Sunday hunting fight going down to wire

Rep. Ed Staback wouldn’t say so, but I get the feeling he’s
disillusioned with the national groups that persuaded him to
introduce a bill to lift the ban on Sunday hunting.

A coalition that includes the NRA, the National Wild Turkey
Federation and the U.S. Sportsmen’s Alliance — which is committed
to legalizing Sunday hunting in Pennsylvania and 10 other states
where it is limited or prohibited — promised him that they would
lobby hard for his legislation.

Problem is, the groups’ members in Pennsylvania have been mostly
silent while opponents of Sunday hunting — led by members of the
Pennsylvania Farm Bureau — have been noisily in the faces of
lawmakers.

“I don’t think I misjudged the support for Sunday hunting, but I
thought this time around it would go better with the support of
these high-profile groups,” the Lackawanna County Democrat said.
“Last time around, we didn’t have that — but this time I expected
a lot of very vocal support.”

Staback has been trying to get Sunday hunting approved in this
state for years. Now, with Republicans holding wide margins in the
House and the Senate, and occupying the governor’s residence — one
party control — the time seemed right. When Rep. John Evans,
R-Crawford and Erie, majority chairman of the House Game and
Fisheries Committee, agreed to co-sponsor the bill, the effort
looked promising, Staback believed.

Gov. Corbett is widely expected to sign a bill ending the ban on
Sunday hunting if it gets to him because he would likely view it as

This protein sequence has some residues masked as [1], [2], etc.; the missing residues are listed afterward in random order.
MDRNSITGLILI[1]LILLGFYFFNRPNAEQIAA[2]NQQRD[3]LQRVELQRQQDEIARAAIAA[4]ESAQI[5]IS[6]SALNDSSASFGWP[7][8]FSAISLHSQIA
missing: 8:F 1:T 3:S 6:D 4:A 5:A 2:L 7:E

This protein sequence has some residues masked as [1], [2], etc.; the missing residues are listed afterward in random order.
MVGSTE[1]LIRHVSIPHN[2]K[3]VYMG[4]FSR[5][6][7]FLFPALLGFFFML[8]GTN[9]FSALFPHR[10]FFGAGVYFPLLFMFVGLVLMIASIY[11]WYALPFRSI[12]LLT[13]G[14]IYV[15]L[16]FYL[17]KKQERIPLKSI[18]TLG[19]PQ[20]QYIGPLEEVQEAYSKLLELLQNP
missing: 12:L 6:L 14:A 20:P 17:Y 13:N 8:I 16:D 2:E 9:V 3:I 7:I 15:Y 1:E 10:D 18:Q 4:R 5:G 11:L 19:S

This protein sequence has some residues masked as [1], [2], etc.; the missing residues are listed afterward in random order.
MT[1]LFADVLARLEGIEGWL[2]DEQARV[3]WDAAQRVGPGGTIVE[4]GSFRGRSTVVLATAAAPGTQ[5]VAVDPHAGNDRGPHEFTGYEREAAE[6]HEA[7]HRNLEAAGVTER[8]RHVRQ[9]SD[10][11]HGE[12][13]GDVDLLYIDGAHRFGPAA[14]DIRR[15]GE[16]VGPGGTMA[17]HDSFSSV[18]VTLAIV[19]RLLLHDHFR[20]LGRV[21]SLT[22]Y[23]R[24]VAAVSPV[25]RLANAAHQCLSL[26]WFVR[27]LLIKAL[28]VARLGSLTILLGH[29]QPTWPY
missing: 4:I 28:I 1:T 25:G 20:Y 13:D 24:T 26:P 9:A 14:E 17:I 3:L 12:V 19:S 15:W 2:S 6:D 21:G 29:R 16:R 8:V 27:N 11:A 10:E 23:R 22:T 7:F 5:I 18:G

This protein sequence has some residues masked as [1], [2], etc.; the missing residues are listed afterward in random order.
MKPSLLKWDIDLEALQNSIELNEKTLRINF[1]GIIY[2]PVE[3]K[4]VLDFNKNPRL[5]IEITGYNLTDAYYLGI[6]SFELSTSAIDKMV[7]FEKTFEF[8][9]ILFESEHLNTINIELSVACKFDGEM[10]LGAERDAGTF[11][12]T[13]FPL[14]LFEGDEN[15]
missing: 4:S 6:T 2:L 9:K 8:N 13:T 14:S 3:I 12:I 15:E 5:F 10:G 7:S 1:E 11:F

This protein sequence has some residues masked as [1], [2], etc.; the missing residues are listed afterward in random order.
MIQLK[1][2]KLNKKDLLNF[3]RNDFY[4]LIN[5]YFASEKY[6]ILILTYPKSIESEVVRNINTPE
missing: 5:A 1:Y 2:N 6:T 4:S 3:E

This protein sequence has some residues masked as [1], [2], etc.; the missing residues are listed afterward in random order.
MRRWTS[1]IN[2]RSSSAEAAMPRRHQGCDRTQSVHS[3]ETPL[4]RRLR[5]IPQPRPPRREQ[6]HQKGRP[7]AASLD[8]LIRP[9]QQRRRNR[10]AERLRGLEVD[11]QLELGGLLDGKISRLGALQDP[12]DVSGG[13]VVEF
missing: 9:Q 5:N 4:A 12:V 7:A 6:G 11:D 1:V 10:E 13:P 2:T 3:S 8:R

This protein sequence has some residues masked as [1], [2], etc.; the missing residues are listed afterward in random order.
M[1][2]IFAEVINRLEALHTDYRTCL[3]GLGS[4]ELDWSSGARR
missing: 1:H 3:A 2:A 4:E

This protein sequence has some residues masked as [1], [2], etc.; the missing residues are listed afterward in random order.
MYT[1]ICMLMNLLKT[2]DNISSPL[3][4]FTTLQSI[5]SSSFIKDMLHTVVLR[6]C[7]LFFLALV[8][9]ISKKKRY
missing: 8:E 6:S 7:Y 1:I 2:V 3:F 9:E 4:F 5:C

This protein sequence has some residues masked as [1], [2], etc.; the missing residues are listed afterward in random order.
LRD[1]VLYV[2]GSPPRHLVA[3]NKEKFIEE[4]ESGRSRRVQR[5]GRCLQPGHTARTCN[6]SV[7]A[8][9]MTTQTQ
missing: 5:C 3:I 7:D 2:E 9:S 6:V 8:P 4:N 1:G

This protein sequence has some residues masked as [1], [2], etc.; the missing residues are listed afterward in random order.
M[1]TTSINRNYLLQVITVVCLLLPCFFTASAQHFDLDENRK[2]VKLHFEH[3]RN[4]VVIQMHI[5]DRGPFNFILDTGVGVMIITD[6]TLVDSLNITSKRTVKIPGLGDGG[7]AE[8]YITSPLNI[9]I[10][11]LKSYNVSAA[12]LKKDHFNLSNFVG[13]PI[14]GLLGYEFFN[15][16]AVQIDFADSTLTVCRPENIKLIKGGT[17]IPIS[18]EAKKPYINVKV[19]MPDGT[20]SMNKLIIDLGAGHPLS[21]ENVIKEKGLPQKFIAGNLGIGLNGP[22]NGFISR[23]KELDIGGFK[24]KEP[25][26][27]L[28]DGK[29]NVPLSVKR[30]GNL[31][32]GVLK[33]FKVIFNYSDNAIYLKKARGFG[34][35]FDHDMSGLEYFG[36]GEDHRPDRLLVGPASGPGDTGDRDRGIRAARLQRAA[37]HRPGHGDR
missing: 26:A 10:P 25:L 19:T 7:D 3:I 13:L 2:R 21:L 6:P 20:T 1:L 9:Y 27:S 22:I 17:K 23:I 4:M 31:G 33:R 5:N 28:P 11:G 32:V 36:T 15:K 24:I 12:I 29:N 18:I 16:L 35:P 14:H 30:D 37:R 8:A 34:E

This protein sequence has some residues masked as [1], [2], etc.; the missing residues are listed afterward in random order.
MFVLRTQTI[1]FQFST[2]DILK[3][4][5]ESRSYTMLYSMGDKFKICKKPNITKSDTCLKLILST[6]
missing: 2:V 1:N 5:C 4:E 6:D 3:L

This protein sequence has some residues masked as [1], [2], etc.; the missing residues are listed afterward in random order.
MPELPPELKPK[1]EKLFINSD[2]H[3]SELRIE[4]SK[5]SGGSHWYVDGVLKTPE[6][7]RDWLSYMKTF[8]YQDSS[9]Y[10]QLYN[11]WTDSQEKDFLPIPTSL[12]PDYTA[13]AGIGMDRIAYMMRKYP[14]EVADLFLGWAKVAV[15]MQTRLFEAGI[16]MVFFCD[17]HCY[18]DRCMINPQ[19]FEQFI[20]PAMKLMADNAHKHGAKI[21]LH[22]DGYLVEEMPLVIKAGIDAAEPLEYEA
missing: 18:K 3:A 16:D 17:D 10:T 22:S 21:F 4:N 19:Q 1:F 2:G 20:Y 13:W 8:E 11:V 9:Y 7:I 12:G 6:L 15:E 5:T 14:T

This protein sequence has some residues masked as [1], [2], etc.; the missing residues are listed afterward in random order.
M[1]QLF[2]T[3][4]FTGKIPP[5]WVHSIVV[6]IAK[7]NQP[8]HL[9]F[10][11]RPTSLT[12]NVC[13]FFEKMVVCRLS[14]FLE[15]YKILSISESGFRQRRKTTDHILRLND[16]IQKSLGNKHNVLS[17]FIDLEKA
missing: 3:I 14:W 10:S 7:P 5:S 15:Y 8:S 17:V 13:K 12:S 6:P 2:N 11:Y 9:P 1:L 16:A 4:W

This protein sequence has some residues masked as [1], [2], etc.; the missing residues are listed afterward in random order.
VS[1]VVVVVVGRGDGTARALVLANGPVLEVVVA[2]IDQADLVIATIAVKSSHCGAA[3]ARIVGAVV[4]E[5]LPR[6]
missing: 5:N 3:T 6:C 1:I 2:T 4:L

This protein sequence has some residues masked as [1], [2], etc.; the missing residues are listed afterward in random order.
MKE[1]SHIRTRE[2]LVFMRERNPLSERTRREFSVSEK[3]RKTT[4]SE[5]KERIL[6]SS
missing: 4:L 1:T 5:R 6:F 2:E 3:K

an economic boost for Pennsylvania. Still, Senate Game and
Fisheries Committee Majority Chairman Richard Alloway has made no
secret of the fact that he doesn’t support it.

But in a major revelation, the Republican senator, representing
Adams, Franklin and York counties, told Pennsylvania Outdoor
News recently that he will allow the bill to come to a vote in
the Senate if it passes the House.

Sen. Alloway noted that a committee chairman has the right to
not bring a bill up for a vote. “But I won’t do that,” he said. “It
would not be fair.”

That’s big news because Alloway could have dropped the
Sunday-hunting initiative in its tracks. I admire him for allowing
the legislative process to proceed, should the House approve the
measure. Let the senators vote.

However, it is not clear to me if the votes are there in the
House or Senate to pass HB 1760. Even Staback and Alloway claim not
to know if it will be adopted. That surprised me because I thought
those guys always know how the votes will tally long before the
ballot is called. Apparently this controversial vote is just too
close to call.

“But if this is to pass, it can’t be an effort by a bunch of
out-of-state leaders of these groups to force Sunday hunting on the
citizens of Pennsylvania,” Staback said. “The sportsmen here have
to make it clear that they want it — and they can’t wait much
longer to do that.

“The rank-and-file members of these groups are the ones who can
get this done, not the heads of these groups. Lawmakers must hear
from their constituents.”

Categories: Pennsylvania – Jeff Mulhollem

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